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Volume 24 No. 156

Collegiate Sports

     A new six-year contract with CBS ensures that the Sun Bowl,
formerly sponsored by John Hancock, will be played this year.
Sun Bowl Association President Joyce Feinberg:  "I don't know if
we'll get a sponsor yet this year, but we have a much more
salable event now.  But the game will go on this year, and this
buys us some time to continue our search for a sponsor"
(PHILADELPHIA INQUIRER, 8/30).  CBS' Len DeLuca:  "The deal isn't
contingent on them getting a title sponsor" (Michael Hiestand,
USA TODAY, 8/30).
     ALLIANCE TRIES TO ENSURE TOP MATCH-UP:  The bowl alliance,
successor to the bowl coalition, takes over this season and
"promises a more likely matching of the nation's top two teams"
in Div. I-A to determine a national champion, according to
William Wallace of the N.Y. TIMES.  Each participating team will
receive $8.5M, which comes from a pool of $50.4M assembled by the
alliance from three major bowls -- Fiesta, Orange and Sugar;
their sponsors, and ABC and CBS.  The games will be played on
different nights and will no longer "compete with one another"
for TV audiences.  The Sugar Bowl will be played New Year's Eve,
the Orange on January 1, and the Fiesta on January 2 (N.Y. TIMES,
8/27).
     JUST WONDERING:  The cover shot of the September issue of
the College Football Asociation's SIDELINES magazine is of a
display at the new College Football Hall of Fame which includes
two players high-fiving each other.  Would the statues be within
the bounds of the the NCAA's new rules on excessive end zone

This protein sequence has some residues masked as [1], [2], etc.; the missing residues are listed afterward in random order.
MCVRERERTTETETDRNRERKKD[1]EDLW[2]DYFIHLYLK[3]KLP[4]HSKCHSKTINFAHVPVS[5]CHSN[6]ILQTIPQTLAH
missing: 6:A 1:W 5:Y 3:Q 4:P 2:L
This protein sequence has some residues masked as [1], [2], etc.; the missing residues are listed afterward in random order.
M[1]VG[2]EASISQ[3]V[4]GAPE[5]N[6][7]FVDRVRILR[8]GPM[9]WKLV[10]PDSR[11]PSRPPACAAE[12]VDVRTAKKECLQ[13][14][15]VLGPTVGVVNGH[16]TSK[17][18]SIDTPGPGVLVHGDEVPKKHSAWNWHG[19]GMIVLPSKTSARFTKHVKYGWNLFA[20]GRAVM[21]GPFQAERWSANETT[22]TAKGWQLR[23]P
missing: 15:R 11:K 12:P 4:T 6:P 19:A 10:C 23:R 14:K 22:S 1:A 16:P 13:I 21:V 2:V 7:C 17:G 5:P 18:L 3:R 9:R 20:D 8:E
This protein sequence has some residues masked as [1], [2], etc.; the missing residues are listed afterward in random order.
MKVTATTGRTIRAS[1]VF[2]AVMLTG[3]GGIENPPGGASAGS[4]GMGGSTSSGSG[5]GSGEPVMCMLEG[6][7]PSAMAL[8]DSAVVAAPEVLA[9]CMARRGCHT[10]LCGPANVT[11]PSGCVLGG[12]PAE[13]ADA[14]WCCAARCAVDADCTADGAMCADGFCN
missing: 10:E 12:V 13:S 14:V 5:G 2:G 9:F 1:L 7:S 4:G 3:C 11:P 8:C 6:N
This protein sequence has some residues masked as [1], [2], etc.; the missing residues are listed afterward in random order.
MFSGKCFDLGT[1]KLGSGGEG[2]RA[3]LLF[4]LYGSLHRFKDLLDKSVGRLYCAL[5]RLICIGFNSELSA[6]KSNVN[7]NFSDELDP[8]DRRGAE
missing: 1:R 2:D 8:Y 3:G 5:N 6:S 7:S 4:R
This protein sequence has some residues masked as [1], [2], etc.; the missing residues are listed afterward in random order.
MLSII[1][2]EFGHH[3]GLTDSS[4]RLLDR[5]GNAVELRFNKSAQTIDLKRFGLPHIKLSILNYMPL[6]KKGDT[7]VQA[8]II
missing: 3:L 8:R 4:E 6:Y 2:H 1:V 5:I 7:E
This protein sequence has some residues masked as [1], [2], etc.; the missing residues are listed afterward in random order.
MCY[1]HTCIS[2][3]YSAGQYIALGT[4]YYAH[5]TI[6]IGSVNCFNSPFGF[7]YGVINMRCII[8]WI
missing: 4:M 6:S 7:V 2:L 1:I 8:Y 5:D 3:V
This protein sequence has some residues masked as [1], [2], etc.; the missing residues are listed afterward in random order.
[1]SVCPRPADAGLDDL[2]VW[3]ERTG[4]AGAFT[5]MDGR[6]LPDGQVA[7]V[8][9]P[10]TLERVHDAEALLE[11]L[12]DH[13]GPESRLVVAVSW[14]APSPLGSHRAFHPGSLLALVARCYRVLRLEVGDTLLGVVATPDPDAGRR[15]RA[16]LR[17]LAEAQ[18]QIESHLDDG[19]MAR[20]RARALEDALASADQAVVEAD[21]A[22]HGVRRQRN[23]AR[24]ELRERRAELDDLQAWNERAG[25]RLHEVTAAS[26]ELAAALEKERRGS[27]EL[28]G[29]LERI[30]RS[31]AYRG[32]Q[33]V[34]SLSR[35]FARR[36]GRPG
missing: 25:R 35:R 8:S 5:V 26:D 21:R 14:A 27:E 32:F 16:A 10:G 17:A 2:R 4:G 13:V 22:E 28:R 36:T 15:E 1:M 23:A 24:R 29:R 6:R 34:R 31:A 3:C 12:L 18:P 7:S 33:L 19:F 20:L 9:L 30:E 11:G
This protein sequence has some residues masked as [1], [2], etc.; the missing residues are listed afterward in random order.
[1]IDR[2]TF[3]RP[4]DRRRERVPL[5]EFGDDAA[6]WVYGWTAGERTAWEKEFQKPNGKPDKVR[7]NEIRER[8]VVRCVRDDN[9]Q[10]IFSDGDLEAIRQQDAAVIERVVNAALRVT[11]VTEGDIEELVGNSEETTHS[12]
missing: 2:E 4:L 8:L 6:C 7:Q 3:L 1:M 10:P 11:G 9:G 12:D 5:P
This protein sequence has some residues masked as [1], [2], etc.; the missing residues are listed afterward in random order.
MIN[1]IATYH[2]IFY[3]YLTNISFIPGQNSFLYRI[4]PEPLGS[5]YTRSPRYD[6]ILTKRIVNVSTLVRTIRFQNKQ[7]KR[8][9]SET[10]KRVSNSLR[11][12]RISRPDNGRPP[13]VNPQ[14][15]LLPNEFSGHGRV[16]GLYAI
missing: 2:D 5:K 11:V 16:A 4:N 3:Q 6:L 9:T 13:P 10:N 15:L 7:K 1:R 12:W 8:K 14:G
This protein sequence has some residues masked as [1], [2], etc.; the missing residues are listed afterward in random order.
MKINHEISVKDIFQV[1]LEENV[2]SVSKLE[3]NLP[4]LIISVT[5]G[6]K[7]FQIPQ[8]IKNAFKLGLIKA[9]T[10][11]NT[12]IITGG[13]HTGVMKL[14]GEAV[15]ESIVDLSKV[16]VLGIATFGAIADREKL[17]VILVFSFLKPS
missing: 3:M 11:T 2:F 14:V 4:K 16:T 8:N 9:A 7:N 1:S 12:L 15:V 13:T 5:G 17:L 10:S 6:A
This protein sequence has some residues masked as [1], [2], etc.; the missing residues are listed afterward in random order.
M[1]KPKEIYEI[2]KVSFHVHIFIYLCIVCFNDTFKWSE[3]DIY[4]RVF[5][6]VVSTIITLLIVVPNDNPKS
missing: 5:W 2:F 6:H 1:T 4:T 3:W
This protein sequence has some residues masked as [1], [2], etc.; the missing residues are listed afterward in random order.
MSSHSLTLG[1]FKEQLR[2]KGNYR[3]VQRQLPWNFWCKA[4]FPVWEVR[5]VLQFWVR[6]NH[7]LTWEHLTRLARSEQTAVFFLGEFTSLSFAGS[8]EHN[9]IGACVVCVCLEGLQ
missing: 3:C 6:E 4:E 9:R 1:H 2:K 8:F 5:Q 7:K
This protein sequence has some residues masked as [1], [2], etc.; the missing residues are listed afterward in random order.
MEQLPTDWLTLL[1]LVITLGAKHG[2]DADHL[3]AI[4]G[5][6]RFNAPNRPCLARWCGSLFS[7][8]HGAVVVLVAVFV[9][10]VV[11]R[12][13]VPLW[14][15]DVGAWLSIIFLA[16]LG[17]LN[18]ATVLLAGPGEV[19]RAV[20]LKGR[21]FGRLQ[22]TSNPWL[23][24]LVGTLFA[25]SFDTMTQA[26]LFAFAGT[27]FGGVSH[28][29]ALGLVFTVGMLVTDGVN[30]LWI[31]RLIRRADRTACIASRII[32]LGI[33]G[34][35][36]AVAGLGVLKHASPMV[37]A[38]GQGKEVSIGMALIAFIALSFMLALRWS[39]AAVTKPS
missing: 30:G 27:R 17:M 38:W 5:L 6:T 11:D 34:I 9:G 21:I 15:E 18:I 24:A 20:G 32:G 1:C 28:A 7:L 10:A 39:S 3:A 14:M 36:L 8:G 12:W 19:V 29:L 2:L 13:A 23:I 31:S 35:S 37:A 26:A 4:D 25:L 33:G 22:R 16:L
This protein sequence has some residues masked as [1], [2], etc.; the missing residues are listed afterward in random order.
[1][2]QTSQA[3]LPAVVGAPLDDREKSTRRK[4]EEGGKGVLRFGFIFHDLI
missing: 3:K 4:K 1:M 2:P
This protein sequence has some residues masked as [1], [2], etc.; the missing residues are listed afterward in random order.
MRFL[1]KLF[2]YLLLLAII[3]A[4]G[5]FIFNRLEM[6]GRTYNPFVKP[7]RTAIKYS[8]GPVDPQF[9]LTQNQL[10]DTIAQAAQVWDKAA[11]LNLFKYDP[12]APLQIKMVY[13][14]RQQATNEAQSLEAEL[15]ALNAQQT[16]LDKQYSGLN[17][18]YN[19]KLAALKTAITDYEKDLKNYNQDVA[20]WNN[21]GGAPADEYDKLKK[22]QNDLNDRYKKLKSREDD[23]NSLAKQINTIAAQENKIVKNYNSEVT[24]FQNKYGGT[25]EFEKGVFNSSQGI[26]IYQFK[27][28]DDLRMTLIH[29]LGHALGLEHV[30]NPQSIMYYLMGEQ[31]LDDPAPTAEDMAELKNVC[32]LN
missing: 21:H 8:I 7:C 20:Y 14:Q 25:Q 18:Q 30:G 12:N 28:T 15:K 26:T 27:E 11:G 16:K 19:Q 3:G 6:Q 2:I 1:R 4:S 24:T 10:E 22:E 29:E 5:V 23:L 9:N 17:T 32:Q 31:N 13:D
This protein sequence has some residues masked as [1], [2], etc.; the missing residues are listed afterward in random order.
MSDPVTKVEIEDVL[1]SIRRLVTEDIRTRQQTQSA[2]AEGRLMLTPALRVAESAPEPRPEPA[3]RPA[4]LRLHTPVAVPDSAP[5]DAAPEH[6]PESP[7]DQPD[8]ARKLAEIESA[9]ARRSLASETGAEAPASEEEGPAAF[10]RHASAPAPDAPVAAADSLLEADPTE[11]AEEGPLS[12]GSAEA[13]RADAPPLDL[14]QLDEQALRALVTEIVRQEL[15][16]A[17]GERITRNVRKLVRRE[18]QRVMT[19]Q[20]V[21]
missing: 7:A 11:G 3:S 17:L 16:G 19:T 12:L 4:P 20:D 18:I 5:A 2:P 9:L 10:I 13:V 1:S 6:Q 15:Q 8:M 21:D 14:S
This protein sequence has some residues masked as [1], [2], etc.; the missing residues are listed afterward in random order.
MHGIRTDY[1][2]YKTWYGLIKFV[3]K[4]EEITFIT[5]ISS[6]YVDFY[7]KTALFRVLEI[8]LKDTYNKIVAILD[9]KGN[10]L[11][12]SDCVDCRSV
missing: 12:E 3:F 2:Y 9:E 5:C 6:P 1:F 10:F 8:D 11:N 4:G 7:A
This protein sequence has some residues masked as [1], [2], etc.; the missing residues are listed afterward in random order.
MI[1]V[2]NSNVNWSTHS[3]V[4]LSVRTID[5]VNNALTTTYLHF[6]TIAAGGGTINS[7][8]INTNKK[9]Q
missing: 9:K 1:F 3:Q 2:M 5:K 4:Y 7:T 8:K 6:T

celebrations? (THE DAILY).

     In a three-part series, the CHICAGO TRIBUNE's Andrew
Gottesman analyzed the "problematic relationship between
professional sports agents and college athletes."   In Part I,
Gottesman notes the harassment experienced by Illinois LB Simeon
Rice, who reports having agents offer him everything from $100 in
a sack to a $46,000 truck.  Illinois coach Lou Tepper adds that
agents do not limit their recruiting to players like Rice,
projected as a high NFL draft pick.  Tepper said he caught an
agent talking to a third-string senior last year (CHICAGO
TRIBUNE, 8/27).  In Part II, Gottesman reports on the deluge of
agents competing for a limited number of pro athletes.  The high
number of agents -- estimated by some at 3,000 -- competing with
a limited number of players is "the crux of a major problem in
college sports."  Gottesman notes that most agents are not making
huge amounts of money, as ten -- Tom Condon, Brad Blank, Ralph
Cindrich, Frank Bauer, Jim Steiner, Marvin Demoff, Drew
Rosenhaus, Tony Agnone, Jordon Woy and Leigh Steinberg --
represent just under 25% of NFL players (CHICAGO TRIBUNE, 8/28).
The final part examined the difficulty of enforcing NCAA statutes
and local laws prohibiting agents from giving college players
money or goods.  Although 24 states have laws on the books
regulating agents activities, only one agent has ever been
imprisoned.  Gottesman notes that many universities are setting
up advisory panels to help athletes stay within the rules
(CHICAGO TRIBUNE, 8/29).

     Seven Board of Regents members and Chancellor Charles Reed,
the people who oversee Florida's nine public universities,
"unanimously" said yesterday they would approve the University of
South Florida's request for an intercollegiate football program
when the proposal comes to a vote September 15, according to
Cummins & Kaspriske of the TAMPA TRIBUNE.  As of Monday,
corporations and community members had already pledged over $5M
to the program, including about $500,000 from the more than 2,000
season- ticket pledges already sold (TAMPA TRIBUNE, 8/30).